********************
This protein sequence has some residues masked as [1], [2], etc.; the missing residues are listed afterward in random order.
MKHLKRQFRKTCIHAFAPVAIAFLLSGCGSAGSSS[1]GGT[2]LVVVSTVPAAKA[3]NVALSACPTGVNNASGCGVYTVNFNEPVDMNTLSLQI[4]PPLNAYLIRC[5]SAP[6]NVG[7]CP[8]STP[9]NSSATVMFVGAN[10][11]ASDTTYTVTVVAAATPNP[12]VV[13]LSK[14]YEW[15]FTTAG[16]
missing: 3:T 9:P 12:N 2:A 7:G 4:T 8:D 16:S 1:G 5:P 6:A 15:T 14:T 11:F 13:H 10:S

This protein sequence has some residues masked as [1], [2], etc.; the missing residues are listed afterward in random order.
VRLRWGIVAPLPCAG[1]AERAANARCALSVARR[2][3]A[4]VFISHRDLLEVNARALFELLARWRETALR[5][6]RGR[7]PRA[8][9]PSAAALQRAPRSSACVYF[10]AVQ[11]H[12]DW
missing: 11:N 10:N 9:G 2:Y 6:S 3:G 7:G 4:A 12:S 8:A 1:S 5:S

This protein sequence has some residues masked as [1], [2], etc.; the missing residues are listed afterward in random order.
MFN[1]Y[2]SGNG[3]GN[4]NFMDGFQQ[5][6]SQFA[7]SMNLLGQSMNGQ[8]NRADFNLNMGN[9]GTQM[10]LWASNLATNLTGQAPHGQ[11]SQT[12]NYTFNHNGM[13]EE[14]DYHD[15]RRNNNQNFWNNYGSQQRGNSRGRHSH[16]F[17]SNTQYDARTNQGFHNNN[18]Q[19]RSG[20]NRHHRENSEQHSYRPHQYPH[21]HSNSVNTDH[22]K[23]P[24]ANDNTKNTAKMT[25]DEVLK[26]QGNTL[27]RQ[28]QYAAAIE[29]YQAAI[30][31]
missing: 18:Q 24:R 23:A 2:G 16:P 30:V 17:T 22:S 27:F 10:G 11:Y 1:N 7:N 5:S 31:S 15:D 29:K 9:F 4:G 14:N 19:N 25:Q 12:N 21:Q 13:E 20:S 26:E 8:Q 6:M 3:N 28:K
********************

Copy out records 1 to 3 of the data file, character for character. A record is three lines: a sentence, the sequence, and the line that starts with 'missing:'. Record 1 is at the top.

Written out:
This protein sequence has some residues masked as [1], [2], etc.; the missing residues are listed afterward in random order.
MKHLKRQFRKTCIHAFAPVAIAFLLSGCGSAGSSS[1]GGT[2]LVVVSTVPAAKA[3]NVALSACPTGVNNASGCGVYTVNFNEPVDMNTLSLQI[4]PPLNAYLIRC[5]SAP[6]NVG[7]CP[8]STP[9]NSSATVMFVGAN[10][11]ASDTTYTVTVVAAATPNP[12]VV[13]LSK[14]YEW[15]FTTAG[16]
missing: 3:T 9:P 12:N 2:A 7:G 4:T 8:D 16:S 1:G 5:P 6:A 15:T 14:T 11:F 13:H 10:S

This protein sequence has some residues masked as [1], [2], etc.; the missing residues are listed afterward in random order.
VRLRWGIVAPLPCAG[1]AERAANARCALSVARR[2][3]A[4]VFISHRDLLEVNARALFELLARWRETALR[5][6]RGR[7]PRA[8][9]PSAAALQRAPRSSACVYF[10]AVQ[11]H[12]DW
missing: 11:N 10:N 9:G 2:Y 6:S 3:G 7:G 4:A 12:S 8:A 1:S 5:S

This protein sequence has some residues masked as [1], [2], etc.; the missing residues are listed afterward in random order.
MFN[1]Y[2]SGNG[3]GN[4]NFMDGFQQ[5][6]SQFA[7]SMNLLGQSMNGQ[8]NRADFNLNMGN[9]GTQM[10]LWASNLATNLTGQAPHGQ[11]SQT[12]NYTFNHNGM[13]EE[14]DYHD[15]RRNNNQNFWNNYGSQQRGNSRGRHSH[16]F[17]SNTQYDARTNQGFHNNN[18]Q[19]RSG[20]NRHHRENSEQHSYRPHQYPH[21]HSNSVNTDH[22]K[23]P[24]ANDNTKNTAKMT[25]DEVLK[26]QGNTL[27]RQ[28]QYAAAIE[29]YQAAI[30][31]
missing: 18:Q 24:R 23:A 2:G 16:P 30:V 17:T 22:S 27:F 10:G 11:Y 1:N 7:N 5:S 31:S 15:D 29:K 9:F 4:G 14:N 19:N 25:Q 12:N 21:Q 13:E 20:S 26:E 8:Q 6:M 3:N 28:K